The Duchess of Cambridge wore a striking tanzanite necklace for her recent visit to the Royal College of Obstetricians and Gynaecologists (RCOG), for whom she has become a patron of the Nursing Now campaign. The stone was particularly poignant because of its marked resemblance to the jewellery collection owned by Diana, Princess of Wales, and Kate's own engagement ring, which of course once belonged to her late mother-in-law. The tanzanite pendant, a piece from royal jewellers G Collins and Sons, has been worn by the Duchess on a number of occasions over the years - matching beautifully with her other sparkling blue pieces.
Duchess Kate looked radiant in the matching blue stones
Perhaps Kate was inspired by Diana's own sense of style, since her husband's mother was also a fan of wearing matching jewels - often choosing colourful stones such as sapphires and rubies. The soon-to-be mother-of-three was clearly continuing the royal tradition, as she also chose co-ordinating accessories at the 2018 BAFTAS, where she opted for glittering emeralds, just as The Queen, Princess Margaret and Princess Diana have done before.
Kate's late mother-in-law Diana was also a fan of blue jewels
During her visit to the medical centre, the Duchess was reunited with the midwife who helped deliver Princess Charlotte, after spotting Professor Jacqueline Dunkley-Bent among the crowd of guests. Kate appeared delighted and shared an emotional hug with the specialist. Professor Dunkley-Bent, who is the Head of Maternity, Children & Young People at NHS England, said of the moment: "It was a surprise and an absolute pleasure to be reunited with Kate again today. Supporting families at the birth of their baby - including future kings and queens - is hugely rewarding and we're very grateful to have the Duchess of Cambridge's support for the nursing profession."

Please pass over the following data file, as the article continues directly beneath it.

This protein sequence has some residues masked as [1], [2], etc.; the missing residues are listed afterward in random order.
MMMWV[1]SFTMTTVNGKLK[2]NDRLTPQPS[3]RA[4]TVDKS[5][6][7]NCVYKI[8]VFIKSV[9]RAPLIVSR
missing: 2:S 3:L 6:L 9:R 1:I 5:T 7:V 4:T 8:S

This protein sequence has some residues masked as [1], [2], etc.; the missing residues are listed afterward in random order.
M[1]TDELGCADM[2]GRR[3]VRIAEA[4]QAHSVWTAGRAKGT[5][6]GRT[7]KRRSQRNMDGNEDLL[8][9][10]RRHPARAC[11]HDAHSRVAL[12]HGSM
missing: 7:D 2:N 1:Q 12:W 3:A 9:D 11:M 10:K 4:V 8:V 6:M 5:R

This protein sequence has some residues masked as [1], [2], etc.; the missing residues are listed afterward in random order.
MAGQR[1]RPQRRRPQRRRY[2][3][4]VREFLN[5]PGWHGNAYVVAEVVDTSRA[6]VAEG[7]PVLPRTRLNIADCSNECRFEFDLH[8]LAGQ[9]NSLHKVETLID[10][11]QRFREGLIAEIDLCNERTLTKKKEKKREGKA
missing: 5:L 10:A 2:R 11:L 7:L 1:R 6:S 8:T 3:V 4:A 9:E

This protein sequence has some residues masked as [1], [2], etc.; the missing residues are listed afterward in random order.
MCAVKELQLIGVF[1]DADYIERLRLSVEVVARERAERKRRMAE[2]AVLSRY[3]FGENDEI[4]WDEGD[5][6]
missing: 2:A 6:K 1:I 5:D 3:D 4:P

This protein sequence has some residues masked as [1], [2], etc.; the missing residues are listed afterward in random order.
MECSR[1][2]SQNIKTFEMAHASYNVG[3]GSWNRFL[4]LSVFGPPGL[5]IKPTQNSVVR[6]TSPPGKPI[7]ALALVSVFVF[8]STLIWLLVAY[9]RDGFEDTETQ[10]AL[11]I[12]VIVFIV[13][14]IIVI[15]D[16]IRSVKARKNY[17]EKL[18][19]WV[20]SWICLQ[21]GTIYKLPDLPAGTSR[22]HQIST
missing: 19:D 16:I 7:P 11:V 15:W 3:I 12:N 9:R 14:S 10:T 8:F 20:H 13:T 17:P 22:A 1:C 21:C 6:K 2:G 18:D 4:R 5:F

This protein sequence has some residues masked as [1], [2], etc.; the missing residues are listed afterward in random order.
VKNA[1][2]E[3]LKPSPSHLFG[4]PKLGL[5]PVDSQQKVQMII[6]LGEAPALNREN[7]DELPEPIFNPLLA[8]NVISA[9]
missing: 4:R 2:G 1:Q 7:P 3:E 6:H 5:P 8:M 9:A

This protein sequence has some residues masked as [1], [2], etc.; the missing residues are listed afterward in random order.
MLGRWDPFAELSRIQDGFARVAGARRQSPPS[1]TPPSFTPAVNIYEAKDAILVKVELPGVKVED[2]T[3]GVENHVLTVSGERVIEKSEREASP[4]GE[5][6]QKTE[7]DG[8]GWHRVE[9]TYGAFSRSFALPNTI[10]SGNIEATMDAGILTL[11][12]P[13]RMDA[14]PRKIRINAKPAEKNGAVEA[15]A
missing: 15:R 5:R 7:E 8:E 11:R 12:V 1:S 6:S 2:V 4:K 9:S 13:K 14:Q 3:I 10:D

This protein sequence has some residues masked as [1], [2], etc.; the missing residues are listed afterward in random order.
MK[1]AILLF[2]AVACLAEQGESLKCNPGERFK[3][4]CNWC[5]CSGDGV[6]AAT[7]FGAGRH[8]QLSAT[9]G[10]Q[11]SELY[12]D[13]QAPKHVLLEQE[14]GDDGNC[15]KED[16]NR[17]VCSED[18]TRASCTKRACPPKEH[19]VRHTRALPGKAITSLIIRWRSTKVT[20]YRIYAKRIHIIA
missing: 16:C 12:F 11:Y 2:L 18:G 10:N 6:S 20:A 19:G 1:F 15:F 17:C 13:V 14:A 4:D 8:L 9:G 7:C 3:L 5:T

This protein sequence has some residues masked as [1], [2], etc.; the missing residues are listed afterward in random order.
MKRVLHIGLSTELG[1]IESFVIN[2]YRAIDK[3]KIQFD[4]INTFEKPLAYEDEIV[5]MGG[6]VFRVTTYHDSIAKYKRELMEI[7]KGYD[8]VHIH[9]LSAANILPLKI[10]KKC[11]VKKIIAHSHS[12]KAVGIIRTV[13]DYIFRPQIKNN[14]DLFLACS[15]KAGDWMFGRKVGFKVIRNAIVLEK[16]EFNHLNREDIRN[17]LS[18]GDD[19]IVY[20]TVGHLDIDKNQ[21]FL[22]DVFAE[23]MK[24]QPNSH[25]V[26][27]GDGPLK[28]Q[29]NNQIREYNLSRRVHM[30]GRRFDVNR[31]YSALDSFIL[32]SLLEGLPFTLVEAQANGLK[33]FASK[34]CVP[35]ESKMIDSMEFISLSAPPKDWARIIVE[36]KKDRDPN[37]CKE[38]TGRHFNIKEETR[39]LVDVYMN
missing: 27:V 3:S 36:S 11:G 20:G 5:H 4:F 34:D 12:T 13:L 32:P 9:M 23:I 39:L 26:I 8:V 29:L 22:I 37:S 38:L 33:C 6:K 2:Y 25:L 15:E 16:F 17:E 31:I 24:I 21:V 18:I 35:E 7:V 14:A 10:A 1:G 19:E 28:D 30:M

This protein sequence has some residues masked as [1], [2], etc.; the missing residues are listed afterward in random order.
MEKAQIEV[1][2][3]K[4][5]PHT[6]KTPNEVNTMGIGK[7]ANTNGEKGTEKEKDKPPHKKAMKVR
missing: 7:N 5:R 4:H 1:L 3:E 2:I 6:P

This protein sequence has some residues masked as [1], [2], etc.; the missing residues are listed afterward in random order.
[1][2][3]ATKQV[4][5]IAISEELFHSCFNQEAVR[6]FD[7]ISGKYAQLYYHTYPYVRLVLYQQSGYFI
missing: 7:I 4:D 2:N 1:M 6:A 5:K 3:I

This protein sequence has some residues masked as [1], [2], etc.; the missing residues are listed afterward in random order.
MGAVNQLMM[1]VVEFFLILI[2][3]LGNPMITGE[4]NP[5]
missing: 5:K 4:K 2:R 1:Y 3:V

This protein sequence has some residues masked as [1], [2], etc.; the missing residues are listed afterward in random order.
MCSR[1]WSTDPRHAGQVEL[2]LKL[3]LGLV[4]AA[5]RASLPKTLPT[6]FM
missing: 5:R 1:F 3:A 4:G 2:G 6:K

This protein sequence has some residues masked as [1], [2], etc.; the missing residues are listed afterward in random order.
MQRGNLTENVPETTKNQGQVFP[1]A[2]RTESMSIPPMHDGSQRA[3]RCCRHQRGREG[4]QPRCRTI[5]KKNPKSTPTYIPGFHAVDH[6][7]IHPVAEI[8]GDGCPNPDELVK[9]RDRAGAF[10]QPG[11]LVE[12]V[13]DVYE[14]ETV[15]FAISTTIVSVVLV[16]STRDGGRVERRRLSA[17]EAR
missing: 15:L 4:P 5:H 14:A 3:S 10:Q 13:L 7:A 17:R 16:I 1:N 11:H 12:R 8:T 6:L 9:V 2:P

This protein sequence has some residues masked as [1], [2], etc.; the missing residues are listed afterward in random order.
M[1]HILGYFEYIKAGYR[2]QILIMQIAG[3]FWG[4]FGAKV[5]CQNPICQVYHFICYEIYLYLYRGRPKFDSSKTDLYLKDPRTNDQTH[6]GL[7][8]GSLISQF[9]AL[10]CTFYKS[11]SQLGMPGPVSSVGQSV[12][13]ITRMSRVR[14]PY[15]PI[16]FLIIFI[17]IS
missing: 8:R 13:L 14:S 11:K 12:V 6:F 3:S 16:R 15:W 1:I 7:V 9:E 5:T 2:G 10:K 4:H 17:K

Kate was reunited with one of her former midwives during the visit
Earlier on in the day, it was announced that Kate had become the patron of the Royal College of Obstetricians and Gynaecologists and the Nursing Now 2020 campaign. The mother-of-two, who is expected to give birth in April, is the second patron of the RCOG. Formerly the position was held by Queen Elizabeth the Queen Mother, who passed away at the age of 101 in 2002. It is the Duchess' 16th patronage. During her visit, Kate learnt about and supporting women's healthcare and global health work, and championing the professionals who work on the front line.
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